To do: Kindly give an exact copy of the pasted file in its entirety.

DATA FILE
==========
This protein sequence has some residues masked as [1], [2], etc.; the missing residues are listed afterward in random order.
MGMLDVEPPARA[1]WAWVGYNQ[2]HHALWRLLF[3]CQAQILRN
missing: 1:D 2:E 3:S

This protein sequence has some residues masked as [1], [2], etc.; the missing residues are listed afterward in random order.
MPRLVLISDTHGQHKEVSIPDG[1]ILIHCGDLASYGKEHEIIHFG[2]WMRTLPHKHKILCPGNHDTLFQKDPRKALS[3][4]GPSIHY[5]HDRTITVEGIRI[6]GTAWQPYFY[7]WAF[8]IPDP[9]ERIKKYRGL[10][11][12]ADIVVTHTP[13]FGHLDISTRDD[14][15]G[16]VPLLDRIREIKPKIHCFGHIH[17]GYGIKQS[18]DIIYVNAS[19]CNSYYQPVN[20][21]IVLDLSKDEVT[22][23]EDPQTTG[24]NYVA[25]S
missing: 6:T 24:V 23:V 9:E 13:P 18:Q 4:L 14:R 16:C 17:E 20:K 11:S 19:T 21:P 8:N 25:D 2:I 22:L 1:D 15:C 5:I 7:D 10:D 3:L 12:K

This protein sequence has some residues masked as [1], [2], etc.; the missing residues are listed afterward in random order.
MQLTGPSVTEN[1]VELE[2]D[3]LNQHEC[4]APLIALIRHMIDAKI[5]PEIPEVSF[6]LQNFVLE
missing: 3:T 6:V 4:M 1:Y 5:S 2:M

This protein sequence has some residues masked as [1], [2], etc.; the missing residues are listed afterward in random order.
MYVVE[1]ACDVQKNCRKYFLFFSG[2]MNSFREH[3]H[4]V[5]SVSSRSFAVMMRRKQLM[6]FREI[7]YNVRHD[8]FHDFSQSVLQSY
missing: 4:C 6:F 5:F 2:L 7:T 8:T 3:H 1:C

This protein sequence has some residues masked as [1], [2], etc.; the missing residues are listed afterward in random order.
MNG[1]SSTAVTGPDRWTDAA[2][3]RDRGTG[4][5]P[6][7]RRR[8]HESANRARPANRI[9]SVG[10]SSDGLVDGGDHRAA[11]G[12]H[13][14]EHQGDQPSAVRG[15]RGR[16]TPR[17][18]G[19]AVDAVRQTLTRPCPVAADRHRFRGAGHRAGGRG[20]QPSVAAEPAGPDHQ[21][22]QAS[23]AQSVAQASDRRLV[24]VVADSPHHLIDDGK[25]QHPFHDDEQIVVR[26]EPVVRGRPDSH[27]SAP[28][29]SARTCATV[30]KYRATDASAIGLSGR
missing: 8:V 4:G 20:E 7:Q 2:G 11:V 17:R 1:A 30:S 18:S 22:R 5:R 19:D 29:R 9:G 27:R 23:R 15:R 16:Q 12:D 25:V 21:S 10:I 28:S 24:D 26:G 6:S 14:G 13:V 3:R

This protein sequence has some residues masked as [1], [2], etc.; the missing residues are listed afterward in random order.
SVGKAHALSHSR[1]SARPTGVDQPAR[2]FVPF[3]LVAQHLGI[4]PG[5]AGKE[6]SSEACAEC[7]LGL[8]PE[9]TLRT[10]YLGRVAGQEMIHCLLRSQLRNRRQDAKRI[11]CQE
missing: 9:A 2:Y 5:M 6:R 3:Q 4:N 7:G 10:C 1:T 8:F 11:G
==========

This protein sequence has some residues masked as [1], [2], etc.; the missing residues are listed afterward in random order.
MGMLDVEPPARA[1]WAWVGYNQ[2]HHALWRLLF[3]CQAQILRN
missing: 1:D 2:E 3:S

This protein sequence has some residues masked as [1], [2], etc.; the missing residues are listed afterward in random order.
MPRLVLISDTHGQHKEVSIPDG[1]ILIHCGDLASYGKEHEIIHFG[2]WMRTLPHKHKILCPGNHDTLFQKDPRKALS[3][4]GPSIHY[5]HDRTITVEGIRI[6]GTAWQPYFY[7]WAF[8]IPDP[9]ERIKKYRGL[10][11][12]ADIVVTHTP[13]FGHLDISTRDD[14][15]G[16]VPLLDRIREIKPKIHCFGHIH[17]GYGIKQS[18]DIIYVNAS[19]CNSYYQPVN[20][21]IVLDLSKDEVT[22][23]EDPQTTG[24]NYVA[25]S
missing: 6:T 24:V 23:V 9:E 13:P 18:Q 4:L 14:R 16:C 17:E 20:K 11:S 19:T 21:P 8:N 25:D 2:I 22:L 1:D 15:C 5:I 7:D 10:D 3:L 12:K

This protein sequence has some residues masked as [1], [2], etc.; the missing residues are listed afterward in random order.
MQLTGPSVTEN[1]VELE[2]D[3]LNQHEC[4]APLIALIRHMIDAKI[5]PEIPEVSF[6]LQNFVLE
missing: 3:T 6:V 4:M 1:Y 5:S 2:M

This protein sequence has some residues masked as [1], [2], etc.; the missing residues are listed afterward in random order.
MYVVE[1]ACDVQKNCRKYFLFFSG[2]MNSFREH[3]H[4]V[5]SVSSRSFAVMMRRKQLM[6]FREI[7]YNVRHD[8]FHDFSQSVLQSY
missing: 4:C 6:F 5:F 2:L 7:T 8:T 3:H 1:C

This protein sequence has some residues masked as [1], [2], etc.; the missing residues are listed afterward in random order.
MNG[1]SSTAVTGPDRWTDAA[2][3]RDRGTG[4][5]P[6][7]RRR[8]HESANRARPANRI[9]SVG[10]SSDGLVDGGDHRAA[11]G[12]H[13][14]EHQGDQPSAVRG[15]RGR[16]TPR[17][18]G[19]AVDAVRQTLTRPCPVAADRHRFRGAGHRAGGRG[20]QPSVAAEPAGPDHQ[21][22]QAS[23]AQSVAQASDRRLV[24]VVADSPHHLIDDGK[25]QHPFHDDEQIVVR[26]EPVVRGRPDSH[27]SAP[28][29]SARTCATV[30]KYRATDASAIGLSGR
missing: 8:V 4:G 20:E 7:Q 2:G 11:V 17:R 1:A 30:S 18:S 22:R 5:R 19:D 29:R 9:G 27:R 23:R 15:R 16:Q 12:D 25:V 21:S 10:I 28:S 24:D 26:G 6:S 14:G 13:V 3:R

This protein sequence has some residues masked as [1], [2], etc.; the missing residues are listed afterward in random order.
SVGKAHALSHSR[1]SARPTGVDQPAR[2]FVPF[3]LVAQHLGI[4]PG[5]AGKE[6]SSEACAEC[7]LGL[8]PE[9]TLRT[10]YLGRVAGQEMIHCLLRSQLRNRRQDAKRI[11]CQE
missing: 9:A 2:Y 5:M 6:R 3:Q 4:N 7:G 10:C 1:T 8:F 11:G